10-17-2008, 03:07 PM
      #16
    Foal
    Im so sorry... I hope your daughter is better soon. She will stay In my Prayers.

    Quote:
    Originally Posted by Joshie    
    Amen! There is no way I'd let my kids be anywhere near this horse. This situation is a disaster waiting to happen. Please, please stay away from this horse.

    Look, it's almost 1:30 in the the morning here and I'm up because my baby (she's 10 1/2) is very sick. She's got pneumonia and she's been on oxygen for more than a week. She's taken a turn for the worse tonight. As her mommy, this is horrible. I hate watching my beautiful little girlie struggle to live and be healthy. Please don't put your parents in the position of sitting by your bedside after you've suffered an injury at the hands (or hooves, I should say) of this horse.

         
        10-17-2008, 09:19 PM
      #17
    Started
    That's ok if you disagree with me. Such is life. But you don't think a horse knows when his dignity is being taken away? I'm not trying to argue, just curious. You can see it in their eyes.....ever seen a horse that just looks broken? I have, and it's so sad. There is no light, no spirit, no dignity. And when people do horrible things to horses, like some show people do for the sake of winning, don't you think the horse knows it's being done TO him? There is no dignity in that. And I'm not suggesting horses think like people. You know me better than that! Lol. Horses are more perceptive than people sometimes think.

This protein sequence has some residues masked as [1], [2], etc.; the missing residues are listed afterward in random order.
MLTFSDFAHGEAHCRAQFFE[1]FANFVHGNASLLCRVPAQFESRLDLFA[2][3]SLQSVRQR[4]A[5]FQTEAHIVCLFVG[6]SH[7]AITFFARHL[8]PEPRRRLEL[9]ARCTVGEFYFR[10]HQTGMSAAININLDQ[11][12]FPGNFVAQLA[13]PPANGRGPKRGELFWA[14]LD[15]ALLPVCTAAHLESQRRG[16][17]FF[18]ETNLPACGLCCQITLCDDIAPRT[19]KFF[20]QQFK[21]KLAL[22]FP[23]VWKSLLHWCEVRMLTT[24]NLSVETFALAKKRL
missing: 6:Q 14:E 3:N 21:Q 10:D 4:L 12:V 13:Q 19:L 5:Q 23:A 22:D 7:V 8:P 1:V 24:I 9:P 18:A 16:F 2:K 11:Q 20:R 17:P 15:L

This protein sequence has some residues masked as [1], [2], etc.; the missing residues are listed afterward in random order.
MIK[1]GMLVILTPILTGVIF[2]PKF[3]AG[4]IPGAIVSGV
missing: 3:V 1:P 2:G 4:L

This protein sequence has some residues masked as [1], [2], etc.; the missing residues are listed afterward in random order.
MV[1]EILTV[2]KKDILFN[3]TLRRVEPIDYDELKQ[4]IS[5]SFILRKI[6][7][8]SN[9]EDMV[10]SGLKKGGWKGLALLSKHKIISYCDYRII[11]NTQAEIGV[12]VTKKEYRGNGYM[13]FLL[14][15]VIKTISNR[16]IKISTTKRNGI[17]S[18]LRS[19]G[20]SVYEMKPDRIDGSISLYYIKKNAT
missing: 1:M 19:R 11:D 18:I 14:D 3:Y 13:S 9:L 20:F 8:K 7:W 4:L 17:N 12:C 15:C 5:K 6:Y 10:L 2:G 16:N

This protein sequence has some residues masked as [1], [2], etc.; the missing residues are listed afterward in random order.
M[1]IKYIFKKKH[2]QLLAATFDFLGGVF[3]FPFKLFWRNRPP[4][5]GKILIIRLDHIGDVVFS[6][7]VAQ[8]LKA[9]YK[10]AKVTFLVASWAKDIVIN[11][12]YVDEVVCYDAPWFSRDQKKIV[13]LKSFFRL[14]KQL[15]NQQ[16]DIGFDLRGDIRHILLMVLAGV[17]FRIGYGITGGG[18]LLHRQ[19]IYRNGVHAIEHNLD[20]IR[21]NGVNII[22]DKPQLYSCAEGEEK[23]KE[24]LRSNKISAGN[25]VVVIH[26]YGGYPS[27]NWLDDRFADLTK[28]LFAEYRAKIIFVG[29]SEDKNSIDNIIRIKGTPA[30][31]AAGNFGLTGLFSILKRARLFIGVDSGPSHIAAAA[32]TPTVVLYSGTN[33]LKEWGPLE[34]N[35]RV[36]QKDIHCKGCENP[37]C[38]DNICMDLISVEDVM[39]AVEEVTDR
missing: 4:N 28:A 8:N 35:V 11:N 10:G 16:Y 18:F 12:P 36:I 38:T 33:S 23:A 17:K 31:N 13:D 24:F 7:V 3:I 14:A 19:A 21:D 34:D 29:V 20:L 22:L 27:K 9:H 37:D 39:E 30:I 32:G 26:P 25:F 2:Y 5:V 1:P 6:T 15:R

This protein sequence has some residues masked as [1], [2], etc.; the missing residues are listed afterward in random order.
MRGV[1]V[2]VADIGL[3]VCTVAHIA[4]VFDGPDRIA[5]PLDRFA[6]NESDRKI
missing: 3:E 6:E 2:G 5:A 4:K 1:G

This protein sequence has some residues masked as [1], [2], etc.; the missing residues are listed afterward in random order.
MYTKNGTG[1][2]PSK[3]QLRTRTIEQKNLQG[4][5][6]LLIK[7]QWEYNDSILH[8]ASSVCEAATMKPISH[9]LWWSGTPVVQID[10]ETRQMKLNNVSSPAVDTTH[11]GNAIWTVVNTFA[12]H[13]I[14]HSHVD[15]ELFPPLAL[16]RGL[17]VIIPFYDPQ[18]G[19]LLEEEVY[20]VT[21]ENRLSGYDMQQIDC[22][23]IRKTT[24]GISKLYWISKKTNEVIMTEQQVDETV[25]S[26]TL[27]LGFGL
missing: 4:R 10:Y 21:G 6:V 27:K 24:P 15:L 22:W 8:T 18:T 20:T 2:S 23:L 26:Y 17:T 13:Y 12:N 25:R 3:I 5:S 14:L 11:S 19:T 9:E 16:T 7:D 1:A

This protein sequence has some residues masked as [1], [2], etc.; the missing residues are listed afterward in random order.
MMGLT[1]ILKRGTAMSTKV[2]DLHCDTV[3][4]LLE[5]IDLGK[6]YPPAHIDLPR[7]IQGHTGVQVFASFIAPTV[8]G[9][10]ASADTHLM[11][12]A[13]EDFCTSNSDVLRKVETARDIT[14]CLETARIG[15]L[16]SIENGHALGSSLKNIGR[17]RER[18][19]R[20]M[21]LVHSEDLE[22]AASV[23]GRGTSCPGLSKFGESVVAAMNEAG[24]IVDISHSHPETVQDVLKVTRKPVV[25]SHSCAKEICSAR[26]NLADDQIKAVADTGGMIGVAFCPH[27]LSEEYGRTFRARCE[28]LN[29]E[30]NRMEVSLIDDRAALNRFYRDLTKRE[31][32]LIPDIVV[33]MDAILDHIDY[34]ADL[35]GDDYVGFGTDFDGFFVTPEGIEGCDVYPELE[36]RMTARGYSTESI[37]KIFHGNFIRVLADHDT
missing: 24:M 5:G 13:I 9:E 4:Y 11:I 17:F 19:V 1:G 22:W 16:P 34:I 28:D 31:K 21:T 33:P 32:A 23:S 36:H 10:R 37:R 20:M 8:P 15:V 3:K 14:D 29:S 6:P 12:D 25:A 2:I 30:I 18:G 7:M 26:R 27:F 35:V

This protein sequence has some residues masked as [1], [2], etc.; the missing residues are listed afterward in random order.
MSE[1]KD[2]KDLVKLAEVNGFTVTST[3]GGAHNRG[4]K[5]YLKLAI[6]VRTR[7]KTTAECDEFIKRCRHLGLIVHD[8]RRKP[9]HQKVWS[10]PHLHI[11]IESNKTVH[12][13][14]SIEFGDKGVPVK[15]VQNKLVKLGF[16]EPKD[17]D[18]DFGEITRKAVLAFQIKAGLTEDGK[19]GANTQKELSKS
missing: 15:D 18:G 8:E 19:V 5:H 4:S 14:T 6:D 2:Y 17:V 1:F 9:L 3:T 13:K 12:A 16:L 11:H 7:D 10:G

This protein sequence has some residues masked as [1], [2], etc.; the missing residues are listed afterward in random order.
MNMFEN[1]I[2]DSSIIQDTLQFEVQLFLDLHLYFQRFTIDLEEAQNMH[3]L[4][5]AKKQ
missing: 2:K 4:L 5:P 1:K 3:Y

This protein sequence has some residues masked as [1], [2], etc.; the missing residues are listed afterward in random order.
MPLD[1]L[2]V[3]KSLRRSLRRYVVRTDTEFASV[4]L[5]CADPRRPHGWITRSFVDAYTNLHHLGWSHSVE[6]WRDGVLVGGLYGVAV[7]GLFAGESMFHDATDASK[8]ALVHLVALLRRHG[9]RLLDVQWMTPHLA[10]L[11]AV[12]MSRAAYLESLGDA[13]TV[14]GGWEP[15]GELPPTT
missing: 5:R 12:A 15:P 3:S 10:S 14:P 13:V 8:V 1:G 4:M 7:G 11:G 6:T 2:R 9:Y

10-17-2008, 09:44 PM
      #18
    Foal
    Ok, Everyone's advice is so good. And I thank you all so so much. I should add some more things about Jack. We bought him when he was 4 years old, from a western breeding farm where his training involved being kicked a lot and tied all night when he misbehaved. The woman who owned him was pretty "experienced" and I was ten years old at the time and my aunt was inexperienced, She fell "in love" with him and asked me if I wanted a horse, I was a ten year old horse crazy girl, of course I wanted my first horse. We moved Jack to a new barn a few months later and he picked up the habit of cribbing from a horse stalled next to him. He also began trying to kick my aunt or I. We figured out that he had Lyme disease and Ulcers. So that all can contribute to his crankiness I'd assume. We moved him again probably a year later, where he got much better and that's when we started competing. When our trainer moved out of state a year later, we stayed for a few months with the new owner and then left again. Jack got his shoes removed and he had way too long of a vacation for "recovery" That's when he became grumpy and not fun. When We bought Tulie Last June, Jack got pushed to the side, being ridden by random people. We moved him home with Solo about a year after that. So that's basically Jack's Life story....